NPCA to develop an online registration and matching system to pair mentors with mentees. Registration System
o o o

Prospective mentors apply through a member group or directly online. NPCA or member groups qualify and register mentors. The NPCA website will link to downloadable materials (see below). In addition, member groups may provide mentors group-specific information on resources to assist the mentor relationship.

Matching System Prospective mentees research the mentor opportunity at the NPCA website. They can download a mentorship brochure that outlines the program, duties and responsibilities of mentor and mentee, and next steps. o They can search or review a list of member groups to identify groups that have mentors available.
o •

NPCA to update a mentorship orientation guide to include best practices from first year of mentor program - and a mentorship kit to resource the mentoring relationship. o Documents are available from a dedicated area on the NPCA website from which they can be downloaded by qualified and registered mentors and organized (as appropriate) by: stages of process • Orientation • Mentoring • Wrap-up • Evaluation target audience • Mentors • Mentees • Member Groups mentee need
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• • • •

Career Graduate School Transition

NPCA to produce a program brochure - targeting interested mentors and mentees – which includes program information and steps for participating in program. Available through the dedicated area on the NPCA website. NPCA to develop and support on-line communication for mentors/mentees to share information with each other and with others in the program. These could include: o Blogs o Online discussion boards o Online messaging or “ask the mentor” NPCA to promote and encourage mentor program through its standard member group, leader, and member communication channels. PC to promote at COS conferences and in Hotline. NPCA to develop and provide wrap-up and assessment materials to mentor pairs, collect feedback, and compile results.

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II. Build awareness of Peace Corps domestic programs and increase awareness of RPCV Third Goal “bring the world home” activities in their communities, through two NPCA/Peace Corps “open house” events. FY 2008 Goals and Objectives Goal: Through NPCA and its member groups, Peace Corps will expand public awareness for current recruitment and Third Goal activities through two open houses. NPCA will sponsor the two open house events. These two events, which will be organized by a partnership between NPCA, local member groups, and the RRO will be open to the general public, Third Goal recipients from the community, Peace Corps applicants and their families, and representatives of Peace Corps’ Third Goal programs: OPSI, Coverdell World Wise Schools, Masters International, Fellows, Crisis Corps, and Peace Corps Week programs. CWWS and OPSI are open to the general public, and in fact are designed for the general public, making the open houses significant awareness building events. Separate Peace Corps and NPCA workshops can occur before and/or after the open house but will not be part of the formal open house agreement.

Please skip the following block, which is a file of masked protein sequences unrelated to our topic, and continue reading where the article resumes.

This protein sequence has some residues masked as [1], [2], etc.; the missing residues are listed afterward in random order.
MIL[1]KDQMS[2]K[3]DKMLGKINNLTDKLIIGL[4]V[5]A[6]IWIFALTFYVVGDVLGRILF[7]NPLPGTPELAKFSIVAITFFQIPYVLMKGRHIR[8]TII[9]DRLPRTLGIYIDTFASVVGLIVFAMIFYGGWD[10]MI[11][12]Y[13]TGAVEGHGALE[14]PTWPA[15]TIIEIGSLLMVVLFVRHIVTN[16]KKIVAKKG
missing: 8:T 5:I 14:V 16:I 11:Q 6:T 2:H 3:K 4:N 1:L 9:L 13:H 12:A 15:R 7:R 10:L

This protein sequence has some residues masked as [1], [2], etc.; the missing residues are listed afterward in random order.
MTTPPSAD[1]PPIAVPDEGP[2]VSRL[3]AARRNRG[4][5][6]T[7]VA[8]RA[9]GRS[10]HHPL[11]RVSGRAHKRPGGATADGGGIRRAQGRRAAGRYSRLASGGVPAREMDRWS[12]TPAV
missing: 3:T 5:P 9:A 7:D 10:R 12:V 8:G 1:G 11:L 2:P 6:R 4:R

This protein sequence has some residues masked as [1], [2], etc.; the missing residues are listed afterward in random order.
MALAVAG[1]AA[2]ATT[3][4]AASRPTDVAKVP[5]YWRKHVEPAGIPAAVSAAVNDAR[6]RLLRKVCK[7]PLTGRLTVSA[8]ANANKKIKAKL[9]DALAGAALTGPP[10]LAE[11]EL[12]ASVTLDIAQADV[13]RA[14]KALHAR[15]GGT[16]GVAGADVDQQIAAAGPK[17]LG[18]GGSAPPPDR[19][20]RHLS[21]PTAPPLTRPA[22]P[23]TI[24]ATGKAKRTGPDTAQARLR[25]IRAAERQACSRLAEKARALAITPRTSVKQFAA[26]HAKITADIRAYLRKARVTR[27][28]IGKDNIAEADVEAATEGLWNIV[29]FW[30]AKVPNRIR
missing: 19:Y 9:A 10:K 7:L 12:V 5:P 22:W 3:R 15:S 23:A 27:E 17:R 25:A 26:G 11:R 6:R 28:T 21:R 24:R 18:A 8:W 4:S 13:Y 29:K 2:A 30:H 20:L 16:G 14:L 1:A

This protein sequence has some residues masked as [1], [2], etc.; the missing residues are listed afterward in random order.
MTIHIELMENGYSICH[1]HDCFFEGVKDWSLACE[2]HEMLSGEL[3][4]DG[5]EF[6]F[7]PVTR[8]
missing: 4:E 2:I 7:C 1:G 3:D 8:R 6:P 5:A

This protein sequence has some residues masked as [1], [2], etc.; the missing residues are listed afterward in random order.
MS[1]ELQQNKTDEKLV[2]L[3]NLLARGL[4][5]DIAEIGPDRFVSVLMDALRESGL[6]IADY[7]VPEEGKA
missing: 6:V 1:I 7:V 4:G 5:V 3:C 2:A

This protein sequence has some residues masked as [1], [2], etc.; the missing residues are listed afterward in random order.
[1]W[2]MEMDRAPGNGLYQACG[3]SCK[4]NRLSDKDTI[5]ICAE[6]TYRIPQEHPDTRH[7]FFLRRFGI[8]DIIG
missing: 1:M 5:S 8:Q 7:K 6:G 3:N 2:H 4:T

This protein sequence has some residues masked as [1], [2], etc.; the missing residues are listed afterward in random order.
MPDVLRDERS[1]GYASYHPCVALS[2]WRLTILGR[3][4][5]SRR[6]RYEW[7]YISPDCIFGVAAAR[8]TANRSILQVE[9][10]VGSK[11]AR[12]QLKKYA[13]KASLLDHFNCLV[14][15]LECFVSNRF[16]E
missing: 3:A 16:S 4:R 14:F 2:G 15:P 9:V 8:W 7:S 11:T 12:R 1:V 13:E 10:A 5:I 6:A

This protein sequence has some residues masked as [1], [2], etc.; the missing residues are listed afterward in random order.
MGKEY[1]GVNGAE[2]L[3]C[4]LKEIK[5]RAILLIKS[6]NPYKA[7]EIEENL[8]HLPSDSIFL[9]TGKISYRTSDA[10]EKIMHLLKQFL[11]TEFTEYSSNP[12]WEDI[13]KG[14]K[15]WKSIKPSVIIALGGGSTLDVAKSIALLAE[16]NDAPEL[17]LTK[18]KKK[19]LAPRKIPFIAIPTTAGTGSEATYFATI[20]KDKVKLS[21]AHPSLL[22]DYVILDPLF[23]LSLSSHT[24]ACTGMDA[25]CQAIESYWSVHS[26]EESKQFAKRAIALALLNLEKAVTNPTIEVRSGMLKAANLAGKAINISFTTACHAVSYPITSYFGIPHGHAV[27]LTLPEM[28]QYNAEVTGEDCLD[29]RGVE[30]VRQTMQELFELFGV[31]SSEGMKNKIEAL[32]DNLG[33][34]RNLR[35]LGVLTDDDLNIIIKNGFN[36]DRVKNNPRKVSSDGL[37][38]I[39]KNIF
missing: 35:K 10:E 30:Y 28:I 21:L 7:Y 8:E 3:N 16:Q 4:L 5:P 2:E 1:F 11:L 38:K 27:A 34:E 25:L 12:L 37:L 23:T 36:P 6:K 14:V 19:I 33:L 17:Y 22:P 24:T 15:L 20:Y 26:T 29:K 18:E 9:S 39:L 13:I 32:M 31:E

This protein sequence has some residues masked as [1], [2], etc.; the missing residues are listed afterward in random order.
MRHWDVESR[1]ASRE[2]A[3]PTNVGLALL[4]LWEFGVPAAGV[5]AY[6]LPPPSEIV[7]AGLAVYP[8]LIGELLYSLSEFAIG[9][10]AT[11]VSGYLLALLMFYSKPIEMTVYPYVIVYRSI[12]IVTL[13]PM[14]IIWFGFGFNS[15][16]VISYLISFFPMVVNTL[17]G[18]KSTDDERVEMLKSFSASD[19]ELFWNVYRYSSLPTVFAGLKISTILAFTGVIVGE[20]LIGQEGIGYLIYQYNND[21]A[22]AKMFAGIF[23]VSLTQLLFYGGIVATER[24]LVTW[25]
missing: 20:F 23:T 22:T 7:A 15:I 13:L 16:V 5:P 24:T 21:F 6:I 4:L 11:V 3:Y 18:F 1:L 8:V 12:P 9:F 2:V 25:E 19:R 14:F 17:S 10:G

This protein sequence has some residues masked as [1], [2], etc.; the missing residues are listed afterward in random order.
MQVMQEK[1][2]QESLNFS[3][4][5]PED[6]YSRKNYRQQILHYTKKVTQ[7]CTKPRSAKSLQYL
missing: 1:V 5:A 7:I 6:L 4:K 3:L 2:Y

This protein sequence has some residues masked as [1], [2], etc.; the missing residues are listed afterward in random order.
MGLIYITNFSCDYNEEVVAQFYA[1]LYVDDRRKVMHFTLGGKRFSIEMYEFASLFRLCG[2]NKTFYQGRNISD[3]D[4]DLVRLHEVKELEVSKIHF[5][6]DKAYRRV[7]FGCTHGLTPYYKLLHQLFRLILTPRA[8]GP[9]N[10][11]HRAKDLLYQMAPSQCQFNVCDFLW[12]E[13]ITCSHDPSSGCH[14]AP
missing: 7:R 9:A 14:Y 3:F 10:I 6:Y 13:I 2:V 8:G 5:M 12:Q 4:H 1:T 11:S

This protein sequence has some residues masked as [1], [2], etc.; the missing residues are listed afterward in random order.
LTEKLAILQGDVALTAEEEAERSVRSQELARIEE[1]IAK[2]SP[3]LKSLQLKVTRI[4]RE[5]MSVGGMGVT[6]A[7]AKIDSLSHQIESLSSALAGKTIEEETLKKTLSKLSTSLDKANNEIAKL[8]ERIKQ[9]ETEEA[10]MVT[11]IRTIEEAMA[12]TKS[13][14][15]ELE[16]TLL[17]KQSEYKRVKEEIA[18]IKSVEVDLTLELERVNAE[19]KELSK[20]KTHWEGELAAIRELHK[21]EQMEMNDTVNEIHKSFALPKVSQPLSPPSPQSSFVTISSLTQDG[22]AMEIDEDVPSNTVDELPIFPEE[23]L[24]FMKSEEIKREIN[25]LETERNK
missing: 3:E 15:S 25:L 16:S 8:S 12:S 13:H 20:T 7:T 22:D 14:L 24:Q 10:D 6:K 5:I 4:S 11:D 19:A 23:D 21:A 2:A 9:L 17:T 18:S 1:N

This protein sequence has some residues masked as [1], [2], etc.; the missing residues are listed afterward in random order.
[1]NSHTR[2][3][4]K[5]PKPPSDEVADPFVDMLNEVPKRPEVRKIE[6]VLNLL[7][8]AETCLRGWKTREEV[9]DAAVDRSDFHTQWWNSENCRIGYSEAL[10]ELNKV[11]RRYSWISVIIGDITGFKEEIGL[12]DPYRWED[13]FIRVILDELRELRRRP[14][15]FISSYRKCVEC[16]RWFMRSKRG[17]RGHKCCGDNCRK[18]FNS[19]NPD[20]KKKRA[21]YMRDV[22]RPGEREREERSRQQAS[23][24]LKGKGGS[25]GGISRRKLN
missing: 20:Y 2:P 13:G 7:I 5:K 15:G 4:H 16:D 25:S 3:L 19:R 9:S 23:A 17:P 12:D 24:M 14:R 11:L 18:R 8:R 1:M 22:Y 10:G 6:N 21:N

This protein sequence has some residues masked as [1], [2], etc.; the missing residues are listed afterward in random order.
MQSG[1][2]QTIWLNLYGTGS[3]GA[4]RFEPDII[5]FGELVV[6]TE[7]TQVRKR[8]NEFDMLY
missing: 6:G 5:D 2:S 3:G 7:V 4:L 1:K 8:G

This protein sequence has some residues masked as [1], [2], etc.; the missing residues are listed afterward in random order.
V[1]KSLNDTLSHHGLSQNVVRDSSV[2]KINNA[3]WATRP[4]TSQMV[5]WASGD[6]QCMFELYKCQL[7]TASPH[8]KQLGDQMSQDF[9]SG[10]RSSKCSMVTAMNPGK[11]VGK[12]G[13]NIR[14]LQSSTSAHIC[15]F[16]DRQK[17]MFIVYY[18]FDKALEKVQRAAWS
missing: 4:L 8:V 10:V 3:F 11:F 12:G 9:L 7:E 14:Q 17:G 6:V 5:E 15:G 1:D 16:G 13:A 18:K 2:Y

Objectives: These two open houses will reacquaint the public and RPCVs with the expanded Peace Corps Third Goal activities and related Peace Corps programs, and the ways the public can participate. Since earlier open houses, OPSI has expanded its program and created easier methods for U.S. community participation, the CWWS has expanded its interactive program to reach more young people, Crisis Corps has changed its recruitment and many of its programs, and both MI and Fellows U.S.A. have grown significantly. These two open houses will showcase newly available opportunities. The open houses, with the participation of Third Goal beneficiaries, will also bring attention to how RPCVs, both as individuals and local groups, bring their international experience home and make a difference in their communities. Stories, presentations, and examples will be a part of the open house. The local groups will be responsible for the content of this part of the program. These open house events will be organized by NPCA in conjunction with Peace Corps RRO staff and select local affiliate groups and will feature the following Third Goal and related Peace Corps programs: • Crisis Corps • Peace Corps Partnership Program • Fellows/USA
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• • • •

Peace Corps Week Peace Match Coverdell World Wise Schools RRO recruitment activities

RPCVs and their friends and families are key to the success of many PC programs. • RPCV groups are logical donors to the Peace Corps Partnership Program. Even as their contributions have increased, the new themes for organizing contributions, the ways that it can happen, and the impact on the volunteers is not yet well known. • Qualified RPCVs are needed to serve as Crisis Corps Volunteers, and new systems for recruiting against specific programs and changes in programs from immediate crises to more traditional skilled development work, and potentially helping reopen countries are new aspects to the program that need to be communicated to the RPCV community. • RPCVs are in leadership positions in government, academia, nonprofit organizations, and business, and frequently make public their Peace Corps background. They should be kept abreast of Peace Corps programs and activities and stay connected with the Peace Corps. • Almost one third of RPCVs are educators and could promote the use of CWWS educational resources in schools. • From participating RPCVs, the Agency can update contact information, including occupations and employer information Such information shall be used for Peace Corps purposes only.